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Type 1 fonts from CS6 apps needed in CC Apps

Community Beginner ,
Jan 03, 2019 Jan 03, 2019

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Recently moved from a purchased (locally installed) CS6 Apps Suite to CC. I have 100s of app files (Illustrator, Photoshop and InDesign) created in the CS6 Suite that are looking for fonts that are not available in the CC versions.

I have all the Type 1 fonts (PFB/PFM) required by my app files available on a CD which I’ve added to over many years of Adobe product ownership.

How do I make the Type 1 fonts available to the CC apps?

OS: Windows 10 Pro 64 bit.

Thank you for your assistance.

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correct answers 1 Correct answer

Jan 03, 2019 Jan 03, 2019
Assuming all you have done is migrate from using the CS6 versions of InDesign, Illustrator, and Photoshop to the CC versions of the same programs, any fonts that are already installed on your system, whether they be Type 1, TrueType, or any flavor of OpenType, should be immediately available to the CC versions of those applications.However, if you are not only migrating versions of the Adobe applications, but are simultaneously moving to a new computer system, yes, you will need to install those...

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Adobe Community Professional ,
Jan 03, 2019 Jan 03, 2019

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As far as I know, fonts are installed by/into Windows... at least that has been my experience with TrueType fonts... since I've never heard of a Type 1 font, I don't know what you should do

Other than searching at Microsoft to find instructions on installing that type of font

Search bar at the top of http://www.microsoft.com/en-us/default.aspx for ALL Windows help

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Adobe Employee ,
Jan 03, 2019 Jan 03, 2019

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Moving this discussion to the Type & Typography forum.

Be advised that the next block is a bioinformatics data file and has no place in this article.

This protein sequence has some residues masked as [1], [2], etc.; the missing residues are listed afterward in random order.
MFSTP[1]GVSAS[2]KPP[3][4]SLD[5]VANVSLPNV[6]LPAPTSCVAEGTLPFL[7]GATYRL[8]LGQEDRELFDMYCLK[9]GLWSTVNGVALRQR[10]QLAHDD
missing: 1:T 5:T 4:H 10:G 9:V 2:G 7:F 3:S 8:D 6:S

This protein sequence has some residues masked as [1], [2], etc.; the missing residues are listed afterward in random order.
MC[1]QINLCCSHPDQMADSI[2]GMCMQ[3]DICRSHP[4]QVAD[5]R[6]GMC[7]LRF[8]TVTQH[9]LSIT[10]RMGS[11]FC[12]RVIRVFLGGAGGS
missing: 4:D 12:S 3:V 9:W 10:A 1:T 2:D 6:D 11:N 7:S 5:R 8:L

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Jan 03, 2019 Jan 03, 2019

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Assuming all you have done is migrate from using the CS6 versions of InDesign, Illustrator, and Photoshop to the CC versions of the same programs, any fonts that are already installed on your system, whether they be Type 1, TrueType, or any flavor of OpenType, should be immediately available to the CC versions of those applications.

However, if you are not only migrating versions of the Adobe applications, but are simultaneously moving to a new computer system, yes, you will need to install those legacy Type 1 fonts on your computer system. The process of installing Type 1 fonts has not changed since Windows XP. Close all applications. From whatever directory is storing the font files (both the .pfb and .pfm files are required), right click on the .pfm file and select either Install (or if you have the latest Windows 10 update, Install for all users). That will result in the .pfm and the .pfb files being copied to the correct location and proper Windows registry entries being made such that the Type 1 fonts are available to all applications supporting same (most Microsoft applications such as the Office applications no longer support Type 1 fonts at all). The next time you run your applications, the Type 1 fonts should be available in your font lists. You should also be able to see the fonts in the Fonts Control Panel.

All this having been said, it would seriously behoove you to migrate from Type 1 fonts to OpenType fonts when at all possible. The Adobe applications are optimized for use of the OpenType fonts and both their encodings and layout features which are not available with Type 1 fonts.

And, by the way, for at least the last decade, none of the CS applications shipped with any Type 1 fonts. Those Type 1 fonts you have date back quite a while!